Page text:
20 mai 2019

OUVRAGE : R. Murray, The African Charter on Human and Peoples' Rights: A Commentary


The African Charter on Human and Peoples' Rights (ACHPR) is the principle regional human rights treaty for the African continent. Adopted in 1981, there is now a significant body of jurisprudence and interpretation by its African Commission on Human and Peoples' Rights and the recently established African Court. This volume provides a comprehensive article-by-article legal analysis of the provisions of the Charter as it draws upon the documents adopted by the African Commission, including resolutions, case law, and concluding observations. Where relevant, case law adopted by the African Court on Human and Peoples' Rights, and that of other sub-regional courts and tribunals and domestic courts in Africa, are also incorporated. The book examines not only the substantive rights in the African Charter but also the work of the African Commission on Human and Peoples' Rights and provides a full examination of its mandate. A critical analysis of each of the provisions of the ACHPR is led principally by the jurisprudence and documentation of the African Commission and African Court. The text also identifies the overall development of the ACHPR within the broader regional and international human rights legal arena.

1. Introduction: towards the African Charter on Human and Peoples' Rights
2. Preamble
3. Article 1: Obligations of Member States
4. Article 2: Freedom from Discrimination
5. Article 3: Right to Equality before the law and equal protection of the law
6. Article 4: Right to life
7. Article 5: Prohibition of torture and cruel, inhuman and degrading treatment
8. Article 6: Right to personal liberty and protection from arbitrary arrest
9. Article 7: Right to a fair trial
10. Article 8: Right to freedom of conscience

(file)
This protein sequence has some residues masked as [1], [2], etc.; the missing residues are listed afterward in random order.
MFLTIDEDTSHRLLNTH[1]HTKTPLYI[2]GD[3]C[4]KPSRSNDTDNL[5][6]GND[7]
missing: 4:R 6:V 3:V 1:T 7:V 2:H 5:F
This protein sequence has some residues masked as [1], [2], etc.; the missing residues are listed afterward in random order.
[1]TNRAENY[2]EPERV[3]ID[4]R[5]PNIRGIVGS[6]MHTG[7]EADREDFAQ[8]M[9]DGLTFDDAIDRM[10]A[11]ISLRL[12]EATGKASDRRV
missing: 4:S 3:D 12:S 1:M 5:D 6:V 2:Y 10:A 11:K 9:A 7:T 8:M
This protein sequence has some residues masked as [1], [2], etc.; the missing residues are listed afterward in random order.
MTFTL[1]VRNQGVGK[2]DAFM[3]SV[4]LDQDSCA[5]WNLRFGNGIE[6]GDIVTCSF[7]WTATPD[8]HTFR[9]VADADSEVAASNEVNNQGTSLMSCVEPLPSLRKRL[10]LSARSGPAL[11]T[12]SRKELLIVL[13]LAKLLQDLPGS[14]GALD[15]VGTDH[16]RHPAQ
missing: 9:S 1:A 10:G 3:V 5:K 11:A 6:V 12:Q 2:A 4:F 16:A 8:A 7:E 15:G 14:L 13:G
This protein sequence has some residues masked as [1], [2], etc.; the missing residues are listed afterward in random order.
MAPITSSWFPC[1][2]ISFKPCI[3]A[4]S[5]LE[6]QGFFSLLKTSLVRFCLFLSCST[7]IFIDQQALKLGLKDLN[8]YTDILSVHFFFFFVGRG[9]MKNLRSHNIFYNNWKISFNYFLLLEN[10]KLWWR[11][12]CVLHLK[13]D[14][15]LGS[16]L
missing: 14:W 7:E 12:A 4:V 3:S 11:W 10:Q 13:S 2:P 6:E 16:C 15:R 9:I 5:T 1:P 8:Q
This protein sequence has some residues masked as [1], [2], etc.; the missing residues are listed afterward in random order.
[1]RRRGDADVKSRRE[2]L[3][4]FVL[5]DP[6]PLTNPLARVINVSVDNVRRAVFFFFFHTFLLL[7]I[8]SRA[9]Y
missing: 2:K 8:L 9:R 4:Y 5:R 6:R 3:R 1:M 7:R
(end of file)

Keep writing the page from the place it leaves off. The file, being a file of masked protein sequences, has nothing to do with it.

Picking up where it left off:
11. Article 9: Right to receive information and free expression
12. Article 10: Right to freedom of association
13. Article 11: Right to freedom of assembly
14. Article 12: Right to freedom of movement
15. Article 13: Right to participate in government
16. Article 14: Right to property
17. Article 15: Right to work
18. Article 16: Right to health
19. Article 17: Right to education
20. Article 18: Protection of the Family and vulnerable groups
21. Article 19: Right of all peoples to equality and rights
22. Article 20: Right to self-determination
23. Article 21: Right to free disposal of wealth and natural resources
24. Article 22: Right economic, social and cultural development
25. Article 23: Right to national and international peace and security
26. Article 24: Right to a general satisfactory environment
27. Article 25: Duty to promote human rights
28. Article 26: Duty to guarantee the independence of the courts
29. Article 27 - 29: Duties
30. Articles 30-40: Establishment and appointment of the African Commission
31. Articles 41 - 44: Organisation of the African Commission
32. Articles 45 and 46: Mandate of the Commission
33. Articles 47-53: Communications from States
34. Articles 55: Other communications
35. Articles 56 and 57
36. Article 58: Serious or massive violations
37. Article 59: Confidentiality and Reporting
38. Articles 60 and 61: Applicable principles
39. Article 62: State reporting
40. Articles 63-65: Signature, ratification, adherence and coming into force
41. Article 66: Protocols: Protocol on the African Court
42. Article 66: Protocol on the Rights of Women in Africa
43. Articles 67-68
44. Conclusion and future trends
African Charter on Human and Peoples' Rights
Protocol to the African Charter on Human and Peoples' Rights on the Establishment of an African Court on Human and Peoples' Rights
Protocol on the Rights of Women in Africa

Rachel MURRAY, The African Charter on Human and Peoples' Rights: A Commentary, Oxford, Oxford University Press, 2019 (896 pp.)

Rachel Murray is Professor of International Human Rights Law at the University of Bristol and Director of its Human Rights Implementation Centre. Rachel undertakes regular work on the African human rights system, implementation of human rights law, OPCAT and torture prevention, among other areas. She has written widely in this area (e.g. Implementation of the Findings of the African Commission on Human and Peoples' Rights, with Debbie Long, Cambridge University Press, 2015; The Optional Protocol to the UN Convention Against Torture, OUP, with Steinerte, Evans and Hallo de Wolf), and articles in leading legal human rights journals. She also advises national, regional and international organisations as well as governments and individuals on human rights law. She is on the board of the Institute for Human Rights and Development in Africa, and is a Fellow of the Human Rights Centre at the University of Essex and a member of Doughty Street Chambers. She is also a magistrate.

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